Do you know the best ways to help a friend whose child is facing a medical crisis?
My thanks to Kerry Sheeran, Author of The Marathon, a powerful memoir about their daughter’s journey and struggle for life, for this guest post.
It’s not always to know what to do or what to say or how to be genuinely helpful to help a friend whose child is facing a medical crisis, but Kerry’s post guides us through her top ten pieces of advice, from someone who’s been there.
Top Ten Ways to Help a Friend Whose Child is Facing a Medical Crisis
Watching a family member or friend suffer through the illness or hospitalization of their child can leave a person feeling utterly helpless. It can be hard to determine when and how to offer your support. Where is the line between being too pushy and not the least bit supportive? How can you be the person your friend needs during a difficult time in their lives? I have some experience in this department, having been on the receiving end of a tremendous amount of help during the course of five years, eight major surgeries and countless hospitalizations of my six-year-old.
What I learned during those difficult times has served me well when my own friends have found themselves in similar situations, and so I want to share them with Mother’s Circle readers. Without further adieu, I’m pleased to present you with the top ten most important ways to help a friend whose child is facing a medical crisis:
10. DON’T ASK, DO TELL:
Don’t ask your friend: “How can I help you?” Sounds ridiculous, right? I mean, your heart is in the right place – but you need to use your head on this one. This is your friend, after all. You should be able to anticipate his or her needs to a certain extent. Think about it before you ask, then propose a way you might be able to step in. Is it garbage night? Is one of their other kids on a travel soccer team? Is their business suffering as a result of their absence?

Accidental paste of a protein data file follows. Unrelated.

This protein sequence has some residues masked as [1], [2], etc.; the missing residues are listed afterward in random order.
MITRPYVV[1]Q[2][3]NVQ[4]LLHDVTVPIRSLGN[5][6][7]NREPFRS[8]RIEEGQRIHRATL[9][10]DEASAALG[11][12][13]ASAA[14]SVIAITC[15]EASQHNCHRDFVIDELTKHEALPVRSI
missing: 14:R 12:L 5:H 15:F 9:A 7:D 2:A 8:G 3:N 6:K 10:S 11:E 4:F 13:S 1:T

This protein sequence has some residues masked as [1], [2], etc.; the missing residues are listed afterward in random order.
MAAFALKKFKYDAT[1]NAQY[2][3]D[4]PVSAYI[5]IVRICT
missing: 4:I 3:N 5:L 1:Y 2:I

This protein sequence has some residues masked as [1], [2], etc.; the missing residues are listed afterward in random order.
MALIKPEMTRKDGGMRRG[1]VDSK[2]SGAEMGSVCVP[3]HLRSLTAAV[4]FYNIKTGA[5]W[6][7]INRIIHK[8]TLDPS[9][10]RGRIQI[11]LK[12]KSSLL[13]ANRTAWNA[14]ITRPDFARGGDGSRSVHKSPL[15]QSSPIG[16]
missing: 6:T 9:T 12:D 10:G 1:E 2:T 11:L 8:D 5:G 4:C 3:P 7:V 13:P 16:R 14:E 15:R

Figure out what might be the most efficient way to lighten their load, and propose it to them in a matter-of-fact way. “I’ll take Danny to and from his soccer game on Sunday, okay?” “Can I make those deposits for you so that payroll stays on track?” “I’d like to take your garbage out and bring your mail in while you’re at the hospital”. “I’d like to clean and disinfect your house so that it’s all ready for Katie when she gets home.”
Your friend will appreciate the thoughtfulness behind your good deed, given the state of mind he or she is probably in. The last thing a parent of a sick child has time to do is brainstorm ways for you to help them. Not to mention, many people have a difficult time asking for help in the first place. So eliminate that part of the equation by tweaking your offer from “What can I do?” to “Here’s what I plan to do – is it okay with you?” Guaranteed they will be eager to accept a well thought out offer to help.
9. OPEN YOUR EARS:
Resist the urge to talk and constantly advise when your friend is unloading to you. Unless they specifically call seeking advice, be the friend and confidant your were called to be. Processing the magnitude of a child’s poor health is extremely hard for a parent. Talking through it can be helpful in many ways. Sometimes just saying something out loud is a way for a parent to accept a recent diagnosis, a bad turn or an all around crappy day for their child. Listen to your friend when they are sharing their story with you.